and Coats, 1991) and in corn plants (Casida et al., 1974). The rapid formation
of carbon dioxide was also observed from the microbial degradation of EPTC by a
microbial metabolite isolated from Jimtown loam soil and designated JE1 (Dick et al.,
1990). These researchers proposed that EPTC hydroxylated at the a-propyl carbon forming
the unstable a-hydroxypropyl EPTC which degrades to N-depropyl EPTC and propionaldehyde.
Metabolization of N-depropyl EPTC yields s-ethyl formic acid and propylamine.
Demethylation of s-ethyl formic acid gives s-methyl formic acid. Propylamine and smethyl
formic acid probably degrades to ammonia and methyl mercaptan, respectively
and carbon dioxide (Dick et al., 1990). The reported half-lives in soil ranged from 2 to 4
weeks in two agricultural soils (Regina heavy clay and Weyburn loam) (Smith and Fitzpatrick,
1970) to 30 days (Jury et al., 1987). Rajagopal et al. (1989) reported that the
persistence of EPTC in soil ranged from <4 to 6 weeks when applied at recommended rates.
Plant. EPTC is rapidly metabolized by plants to carbon dioxide and naturally occurring plants constituents (Humburg et al., 1989).
Chemical/Physical. Emits toxic fumes of phosphorus and sulfur oxides when heated to decomposition (Sax and Lewis, 1987).
In the gas phase, EPTC reacts with hydroxyl and/or NO3 radicals but not with ozone. With hydroxy radicals in the presence of NO3, S-ethyl N-formyl-N-propylthiocarbamate formed as the major product. With NO3 radicals only, the major product was C3H7(CHO)NC(O)SC2H5. In addition, a minor product formed tentatively identified as CH3CH2CH2(CH3CH2C(O))NC(O)SCH2CH3. The calculated photolysis lifetimes of EPTC in the troposphere with hydroxyl and NO3 radicals are 5.8 hours and 5.0 days, respectively (Kwok et al., 1992).
A new class of xenobiotic metabolite derived from the glutathione conjugate is produced by corn, cotton, and corn cell suspension cultures treated with 14C-EPTC (S-ethyl dipropylthiocarbamate). This metabolite is characterized as S-(N,N-dipropylcarbamoyl)-O- malonyl-3-thiolactic acid and is not detected in soybean plants or peanut cell suspension cultures. A second major metabolite of EPTC, S-(N,N- dipropylcarbamoyl)-N-malonylcysteine, is present in all tissues.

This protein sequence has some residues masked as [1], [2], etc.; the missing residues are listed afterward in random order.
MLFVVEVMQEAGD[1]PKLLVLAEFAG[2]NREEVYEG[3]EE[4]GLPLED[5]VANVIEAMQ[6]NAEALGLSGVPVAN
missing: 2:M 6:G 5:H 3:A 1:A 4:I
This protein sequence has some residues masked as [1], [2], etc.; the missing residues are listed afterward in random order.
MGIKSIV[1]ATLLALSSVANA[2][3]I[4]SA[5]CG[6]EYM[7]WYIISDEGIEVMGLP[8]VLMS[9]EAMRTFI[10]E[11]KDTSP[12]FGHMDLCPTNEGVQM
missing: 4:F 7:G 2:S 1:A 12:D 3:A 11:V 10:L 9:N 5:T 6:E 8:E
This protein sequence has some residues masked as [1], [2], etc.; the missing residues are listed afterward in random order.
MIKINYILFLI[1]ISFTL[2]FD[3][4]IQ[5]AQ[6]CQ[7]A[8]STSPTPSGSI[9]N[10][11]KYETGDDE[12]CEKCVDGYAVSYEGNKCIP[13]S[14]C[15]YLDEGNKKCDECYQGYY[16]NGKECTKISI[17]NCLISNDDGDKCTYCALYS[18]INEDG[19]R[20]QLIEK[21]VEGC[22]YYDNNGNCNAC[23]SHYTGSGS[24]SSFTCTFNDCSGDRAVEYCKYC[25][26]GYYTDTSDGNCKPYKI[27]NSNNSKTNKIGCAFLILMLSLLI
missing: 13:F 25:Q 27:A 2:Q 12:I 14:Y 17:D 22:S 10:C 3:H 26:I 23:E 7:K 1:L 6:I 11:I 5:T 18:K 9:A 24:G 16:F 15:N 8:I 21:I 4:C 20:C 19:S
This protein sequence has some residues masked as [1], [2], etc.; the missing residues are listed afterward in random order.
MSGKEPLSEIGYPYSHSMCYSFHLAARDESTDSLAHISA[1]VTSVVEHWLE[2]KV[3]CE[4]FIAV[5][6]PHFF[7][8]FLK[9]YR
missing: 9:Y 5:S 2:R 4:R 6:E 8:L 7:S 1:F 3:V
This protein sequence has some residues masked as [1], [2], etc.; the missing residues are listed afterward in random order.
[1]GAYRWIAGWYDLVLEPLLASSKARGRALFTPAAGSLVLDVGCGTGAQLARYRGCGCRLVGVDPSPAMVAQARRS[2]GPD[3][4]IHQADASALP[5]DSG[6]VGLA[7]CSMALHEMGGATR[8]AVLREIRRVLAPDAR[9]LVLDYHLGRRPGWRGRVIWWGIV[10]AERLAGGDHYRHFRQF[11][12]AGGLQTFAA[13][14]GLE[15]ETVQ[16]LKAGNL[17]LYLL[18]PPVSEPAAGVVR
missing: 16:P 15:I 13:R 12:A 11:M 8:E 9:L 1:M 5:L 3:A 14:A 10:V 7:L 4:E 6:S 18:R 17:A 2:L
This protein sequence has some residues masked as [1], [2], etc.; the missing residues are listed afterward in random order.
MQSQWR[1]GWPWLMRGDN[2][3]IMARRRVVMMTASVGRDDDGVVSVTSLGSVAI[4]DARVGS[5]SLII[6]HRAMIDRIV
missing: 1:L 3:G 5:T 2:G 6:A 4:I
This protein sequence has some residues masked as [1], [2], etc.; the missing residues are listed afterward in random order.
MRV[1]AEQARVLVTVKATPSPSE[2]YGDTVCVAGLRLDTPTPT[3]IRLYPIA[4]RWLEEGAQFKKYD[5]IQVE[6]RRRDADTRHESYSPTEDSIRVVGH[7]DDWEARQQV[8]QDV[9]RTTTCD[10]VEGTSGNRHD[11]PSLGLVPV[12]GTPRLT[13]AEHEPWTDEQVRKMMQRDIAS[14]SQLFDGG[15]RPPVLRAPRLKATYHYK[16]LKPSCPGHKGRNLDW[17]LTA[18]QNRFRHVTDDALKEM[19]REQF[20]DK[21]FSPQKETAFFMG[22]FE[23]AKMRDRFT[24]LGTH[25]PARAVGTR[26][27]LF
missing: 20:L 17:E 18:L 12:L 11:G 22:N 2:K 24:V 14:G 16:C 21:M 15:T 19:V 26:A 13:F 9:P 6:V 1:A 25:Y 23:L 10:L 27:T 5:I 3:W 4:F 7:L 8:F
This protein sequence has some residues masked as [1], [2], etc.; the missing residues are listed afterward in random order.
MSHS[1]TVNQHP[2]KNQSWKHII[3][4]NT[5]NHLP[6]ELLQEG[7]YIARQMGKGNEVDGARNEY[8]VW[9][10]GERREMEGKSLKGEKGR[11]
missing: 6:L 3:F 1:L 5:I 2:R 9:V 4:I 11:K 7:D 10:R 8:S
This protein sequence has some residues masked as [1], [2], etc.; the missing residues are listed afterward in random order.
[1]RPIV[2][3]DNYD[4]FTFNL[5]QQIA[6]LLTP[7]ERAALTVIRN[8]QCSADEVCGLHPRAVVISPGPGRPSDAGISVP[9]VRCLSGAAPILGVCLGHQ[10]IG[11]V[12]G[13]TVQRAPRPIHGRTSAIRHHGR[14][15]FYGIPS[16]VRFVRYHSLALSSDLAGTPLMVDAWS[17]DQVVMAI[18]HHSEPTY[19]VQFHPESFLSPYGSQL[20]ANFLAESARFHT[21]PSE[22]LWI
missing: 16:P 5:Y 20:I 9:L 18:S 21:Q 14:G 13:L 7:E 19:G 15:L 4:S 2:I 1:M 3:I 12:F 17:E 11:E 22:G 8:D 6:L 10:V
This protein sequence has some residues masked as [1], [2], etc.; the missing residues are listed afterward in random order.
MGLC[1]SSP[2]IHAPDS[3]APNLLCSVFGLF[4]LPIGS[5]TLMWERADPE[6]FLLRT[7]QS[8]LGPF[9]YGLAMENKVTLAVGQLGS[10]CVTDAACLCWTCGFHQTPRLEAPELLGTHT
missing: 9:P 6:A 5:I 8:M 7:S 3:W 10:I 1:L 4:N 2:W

UN2902 Pesticides, liquid, toxic, n.o.s., Hazard Class: 6.1; Labels: 6.1-Poisonous materials, Technical Name Required
Thiocarbamate esters are combustible. They react violently with powerful oxidizers such as calcium hypochlorite. Thermal decomposition of thiocarbamate compounds include carbon disulfide, oxides of sulfur, oxides of nitrogen, hydrogen sulfide, ammonia, andmethylamine. Thio and dithiocarbamates slowly decompose in aqueous solution to form carbon disulfide and methylamine or other amines. Such decompositions are accelerated by acids. Flammable gases are generated by the combination of thiocarbamates with aldehydes, nitrides, and hydrides. Thiocarbamates are incompatible with acids, peroxides, and acid halides.
Land burial is acceptable for small quantities. Larger quantities can be incinerated. (EPTC is combustible and could be incinerated. Recommendable method: Incineration. Peer-review: Incineration in a unit witheffluent gas scrubbing is recommendable for large amount. Containers must be disposed of properly by following package label directions or by contacting your local or federal environmental control agency, or by contacting your regional EPA office. Consult with environmental regulatory agencies for guidance on acceptable disposal practices. Generators of waste containing this contaminant (≥100 kg/mo) must conform with EPA regulations governing storage, transportation, treatment, and waste disposal
- 010-82848833- ;010-82848833-
- 400-1166-196;028-84555506- ;028-84555506-
759-94-4, EradicaneRelated Search:
- Carbamothioic acid, N,N-dipropyl-, S-ethyl ester
- Carbamic acid, dipropylthio-, S-ethyl ester
- Dipropylcarbamothioic acid S-ethyl ester
- Eptam 6E
- EPTC (pesticide, MW 189)
- Ethyl di-n-propylthiolcarbamate
- Ethyl N,N-di-n-propylthiolcarbamate
- Ethyl N,N-dipropylthiolcarbamate
- Stauffer R 1608
- dichlormid eptc
- S-ETHYL DIPROPYLTHIOCARBAMATE, 1GM, NEAT
- EPTAM (EPTC), 250MG, NEAT
- EPTC PESTANAL (S-ETHYL N,N-DIPROPYL-THIO
- eptc (bsi,iso,wssa,jmaf)
- safener eptc
- S-ETHYL N N-DI-N-PROPYLTHIOLCARBAMATE
- S-Ethyl dipropylcarbamothioate
- S-ETHYL DIPROPYLTHIOCARBAMATE
- Genep eptc
- N,N-Dipropylthiocarbamic acid S-ethyl ester
- S-Ethyl N,N-di-n-propylthiocarbamate
- Carbamothioic acid, dipropyl-, S-ethyl ester
- EPTC (ISO) S-ethyl dipropylthiocarbamate
- S-ethyl N,N-dipropylcarbamothioate
- S-Ethyl dipropylthiocarbamate 500mg [759-94-4]
- EPTC Standard